The rationale for this is that I'm trying to have everything lined up in plenty of time, so that I can give my energy fully to novel writing for the remainder of the year. In large part, that's because I don't know how much time and energy I'm going to need to deliver on what I'm trying to write. It's been some time since I last took a swing at writing a novel--I have previously finished and then abandoned two novel drafts, and gotten two thirds to three quarters complete on another two--but I feel like it's really something I can engage with now. I've been brainstorming and world-building for it for the last month or two, I feel ready, and I'm excited by how the project has come together so far.

But I'm also determined not to be leaving myself out of the Contest running while I do it! So I have all my primary drafts, excluding any crit revisions that may come, complete as of about half an hour ago.

It's been a push, but a very deliberate one, and I'm feeling really satisfied with how it's been coming together.

DQ:0 / R:0 / RWC:0 / HM:11 / SHM:6 / SF:1 / F:1
Rewriting Q1.V40, first draft complete
Last four: SHM • SHM • SF • HM
Revised SHM ('Ashwright') at PodCastle

 
Posted : March 5, 2022 12:56 pm
John Goodwin, Ease, Cherrie and 1 people reacted
pdblake
(@pdblake)
Posts: 324
Silver Star Member
 

I'm sitting on a couple of first drafts and will be editing a novel that I realised I'd been letting stew for two, yes two years. Think it's time I edited it giggle  

R:6 RWC:1 HM:6 SHM:3
My Blog

 
Posted : March 7, 2022 10:49 am
DoctorJest
(@doctorjest)
Posts: 684
Gold Star Member
 
Posted by: @pdblake
I'm sitting on a couple of first drafts and will be editing a novel that I realised I'd been letting stew for two, yes two years. Think it's time I edited it giggle  

I'm envious of you having a draft worth the effort! I'm pretty sure my previous novel first drafts have more value in terms of the experience of having written them than they do in terms of the actual drafts themselves. That being said, while the stories aren't great (and, for one of them, has wildly inconsistent tone throughout), they do have some pretty fun ideas in them that I'll be plundering to use in better stories.

DQ:0 / R:0 / RWC:0 / HM:11 / SHM:6 / SF:1 / F:1
Rewriting Q1.V40, first draft complete
Last four: SHM • SHM • SF • HM
Revised SHM ('Ashwright') at PodCastle

 
Posted : March 7, 2022 10:37 pm
DoctorJest
(@doctorjest)
Posts: 684
Gold Star Member
 

So, tonight's writing was spent finalizing my Q2 entry, and brushing up my intended Q3 entry, a revision that I cut around 1200 words from in edits. I'm happy with both of them, so with my Q2 submitted, I'm just waiting for the Q3 window to open so I can throw it into the mix too...

DQ:0 / R:0 / RWC:0 / HM:11 / SHM:6 / SF:1 / F:1
Rewriting Q1.V40, first draft complete
Last four: SHM • SHM • SF • HM
Revised SHM ('Ashwright') at PodCastle

 
Posted : March 15, 2022 10:28 pm
Disgruntled Peony, RETreasure, Wulf Moon and 1 people reacted
pdblake
(@pdblake)
Posts: 324
Silver Star Member
 

Just starting to polish these two 1st drafts. One is definitely for q3.  

R:6 RWC:1 HM:6 SHM:3
My Blog

 
Posted : March 16, 2022 12:44 am
angelslayah
(@angelslayah)
Posts: 160
Silver Member
 
Posted by: @axeminister

whatcha got cooking for Q3?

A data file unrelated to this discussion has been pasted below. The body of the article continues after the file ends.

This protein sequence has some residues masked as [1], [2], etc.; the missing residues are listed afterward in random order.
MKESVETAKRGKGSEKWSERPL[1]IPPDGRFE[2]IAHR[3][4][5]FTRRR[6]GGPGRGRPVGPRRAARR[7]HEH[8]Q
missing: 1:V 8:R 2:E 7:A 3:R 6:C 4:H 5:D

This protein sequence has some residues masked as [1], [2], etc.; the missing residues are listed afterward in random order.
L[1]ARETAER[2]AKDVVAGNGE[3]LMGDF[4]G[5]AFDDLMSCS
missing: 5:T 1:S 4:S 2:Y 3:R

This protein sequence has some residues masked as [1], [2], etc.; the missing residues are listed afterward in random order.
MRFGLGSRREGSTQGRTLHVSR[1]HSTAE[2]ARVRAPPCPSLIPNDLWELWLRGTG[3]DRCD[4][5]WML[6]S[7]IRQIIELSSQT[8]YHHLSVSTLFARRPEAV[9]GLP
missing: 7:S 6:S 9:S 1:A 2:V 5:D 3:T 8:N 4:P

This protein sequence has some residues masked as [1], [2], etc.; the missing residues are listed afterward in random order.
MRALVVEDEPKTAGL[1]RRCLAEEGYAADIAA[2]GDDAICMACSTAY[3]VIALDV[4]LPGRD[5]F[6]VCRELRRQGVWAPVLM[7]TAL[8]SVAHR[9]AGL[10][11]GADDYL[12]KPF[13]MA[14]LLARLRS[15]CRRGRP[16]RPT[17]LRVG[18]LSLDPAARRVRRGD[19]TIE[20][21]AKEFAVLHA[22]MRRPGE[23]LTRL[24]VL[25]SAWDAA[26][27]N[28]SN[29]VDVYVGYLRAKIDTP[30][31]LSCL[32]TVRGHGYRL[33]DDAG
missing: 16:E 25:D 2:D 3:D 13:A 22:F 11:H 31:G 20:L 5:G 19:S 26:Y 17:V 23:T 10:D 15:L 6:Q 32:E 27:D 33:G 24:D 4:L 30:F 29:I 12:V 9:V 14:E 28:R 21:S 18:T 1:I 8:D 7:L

Well, I got my Q2 in very early, and I recon to do something similar for Q3. Maybe this won't be a common feeling, but it seems to me, having it in well early eliminates any kinda, whadayacall it? "twitching" later. By the time judging comes around, it's already been in the cue so long, I can just keep on forgetting about it. So... I should chose something now, hum?

@DonMarkmaker

 
Posted : March 18, 2022 8:40 am
Morgan
(@morgan-broadhead)
Posts: 303
Silver Star Member
 
Posted by: @angelslayah

Well, I got my Q2 in very early, and I recon to do something similar for Q3. Maybe this won't be a common feeling, but it seems to me, having it in well early eliminates any kinda, whadayacall it? "twitching" later. By the time judging comes around, it's already been in the cue so long, I can just keep on forgetting about it. So... I should chose something now, hum?

But nay, 'tis not so. The actual formula for twitchiness is:

# days submitted early
x pi
x r ^ (# current quarter)

The earlier you get your story in, the higher the twitching factor. Which is why I ALWAYS submit after 11PM the night of the deadline, or else just wait until the NEXT quarter, which is very likely what I'll end up doing this quarter.

"Writers WRITE. And they finish what they start."
— Chuck Wendig
Drop me a line at https://morganbroadhead.com
SFx1
HMx2
Rx4

 
Posted : March 18, 2022 9:29 am
DoctorJest
(@doctorjest)
Posts: 684
Gold Star Member
 
Posted by: @morgan-broadhead
Posted by: @angelslayah

Well, I got my Q2 in very early, and I recon to do something similar for Q3. Maybe this won't be a common feeling, but it seems to me, having it in well early eliminates any kinda, whadayacall it? "twitching" later. By the time judging comes around, it's already been in the cue so long, I can just keep on forgetting about it. So... I should chose something now, hum?

But nay, 'tis not so. The actual formula for twitchiness is:

# days submitted early
x pi
x r ^ (# current quarter)

The earlier you get your story in, the higher the twitching factor. Which is why I ALWAYS submit after 11PM the night of the deadline, or else just wait until the NEXT quarter, which is very likely what I'll end up doing this quarter.